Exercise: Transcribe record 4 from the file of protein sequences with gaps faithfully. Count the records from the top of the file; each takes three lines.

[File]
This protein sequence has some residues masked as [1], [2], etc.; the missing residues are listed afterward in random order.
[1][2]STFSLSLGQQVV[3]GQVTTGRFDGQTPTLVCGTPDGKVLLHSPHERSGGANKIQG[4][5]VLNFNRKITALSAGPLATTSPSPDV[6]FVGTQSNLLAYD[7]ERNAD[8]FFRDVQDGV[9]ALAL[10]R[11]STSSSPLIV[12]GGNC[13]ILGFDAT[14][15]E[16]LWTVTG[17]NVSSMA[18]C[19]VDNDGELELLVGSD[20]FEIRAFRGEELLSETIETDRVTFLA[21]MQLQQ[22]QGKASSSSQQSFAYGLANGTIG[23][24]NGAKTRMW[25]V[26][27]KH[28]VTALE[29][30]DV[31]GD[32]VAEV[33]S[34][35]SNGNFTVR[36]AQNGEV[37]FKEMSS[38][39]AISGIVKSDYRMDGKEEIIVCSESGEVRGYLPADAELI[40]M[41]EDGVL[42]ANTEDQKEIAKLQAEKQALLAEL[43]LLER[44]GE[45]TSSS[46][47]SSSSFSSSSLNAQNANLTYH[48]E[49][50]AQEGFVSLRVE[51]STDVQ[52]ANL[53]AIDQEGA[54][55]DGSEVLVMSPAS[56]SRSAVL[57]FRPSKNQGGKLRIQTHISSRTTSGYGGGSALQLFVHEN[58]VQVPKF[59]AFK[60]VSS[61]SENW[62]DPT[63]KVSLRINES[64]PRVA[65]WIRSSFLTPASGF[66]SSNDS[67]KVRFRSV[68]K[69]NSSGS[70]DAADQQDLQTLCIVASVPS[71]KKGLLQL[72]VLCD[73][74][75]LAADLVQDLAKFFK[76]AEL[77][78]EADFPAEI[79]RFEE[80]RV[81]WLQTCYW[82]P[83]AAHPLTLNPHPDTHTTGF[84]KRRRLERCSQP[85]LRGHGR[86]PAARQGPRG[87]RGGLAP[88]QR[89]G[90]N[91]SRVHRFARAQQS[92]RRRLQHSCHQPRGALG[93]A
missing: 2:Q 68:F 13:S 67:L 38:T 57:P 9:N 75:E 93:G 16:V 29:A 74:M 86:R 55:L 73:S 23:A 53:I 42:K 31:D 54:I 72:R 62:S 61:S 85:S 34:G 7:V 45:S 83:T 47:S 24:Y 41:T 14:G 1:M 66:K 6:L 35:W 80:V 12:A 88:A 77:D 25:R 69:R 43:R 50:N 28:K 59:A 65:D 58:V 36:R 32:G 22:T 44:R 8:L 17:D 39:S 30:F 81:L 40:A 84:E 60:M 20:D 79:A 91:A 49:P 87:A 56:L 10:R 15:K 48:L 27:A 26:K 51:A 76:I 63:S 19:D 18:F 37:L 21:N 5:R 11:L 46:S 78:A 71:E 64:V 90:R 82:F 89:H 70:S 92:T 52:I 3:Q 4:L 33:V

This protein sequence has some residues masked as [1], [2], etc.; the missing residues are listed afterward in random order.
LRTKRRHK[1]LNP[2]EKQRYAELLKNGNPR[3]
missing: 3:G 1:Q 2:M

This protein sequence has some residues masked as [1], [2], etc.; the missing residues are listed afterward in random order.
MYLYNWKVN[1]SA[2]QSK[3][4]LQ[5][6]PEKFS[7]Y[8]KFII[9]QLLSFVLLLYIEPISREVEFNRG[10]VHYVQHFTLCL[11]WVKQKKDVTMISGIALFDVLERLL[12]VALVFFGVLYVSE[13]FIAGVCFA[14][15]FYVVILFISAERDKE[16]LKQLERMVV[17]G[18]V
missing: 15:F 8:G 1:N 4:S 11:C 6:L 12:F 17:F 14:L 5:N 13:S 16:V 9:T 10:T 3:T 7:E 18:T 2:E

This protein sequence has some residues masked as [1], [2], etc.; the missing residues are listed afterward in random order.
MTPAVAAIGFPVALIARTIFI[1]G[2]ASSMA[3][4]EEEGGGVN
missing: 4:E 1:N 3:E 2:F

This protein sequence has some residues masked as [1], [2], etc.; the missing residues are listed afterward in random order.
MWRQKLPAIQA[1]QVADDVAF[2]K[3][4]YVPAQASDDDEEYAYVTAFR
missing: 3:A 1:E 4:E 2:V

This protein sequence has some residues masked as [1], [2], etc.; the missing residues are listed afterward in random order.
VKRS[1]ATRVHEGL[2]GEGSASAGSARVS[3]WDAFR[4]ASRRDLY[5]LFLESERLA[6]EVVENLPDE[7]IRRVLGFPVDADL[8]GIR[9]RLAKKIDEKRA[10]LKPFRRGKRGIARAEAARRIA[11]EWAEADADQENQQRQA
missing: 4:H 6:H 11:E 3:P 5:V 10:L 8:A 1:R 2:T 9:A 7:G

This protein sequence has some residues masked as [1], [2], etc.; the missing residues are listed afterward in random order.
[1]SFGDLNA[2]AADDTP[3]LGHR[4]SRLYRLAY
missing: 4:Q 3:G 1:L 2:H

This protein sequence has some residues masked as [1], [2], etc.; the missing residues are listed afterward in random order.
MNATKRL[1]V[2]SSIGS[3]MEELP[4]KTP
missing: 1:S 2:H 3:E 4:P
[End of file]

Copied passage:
This protein sequence has some residues masked as [1], [2], etc.; the missing residues are listed afterward in random order.
MTPAVAAIGFPVALIARTIFI[1]G[2]ASSMA[3][4]EEEGGGVN
missing: 4:E 1:N 3:E 2:F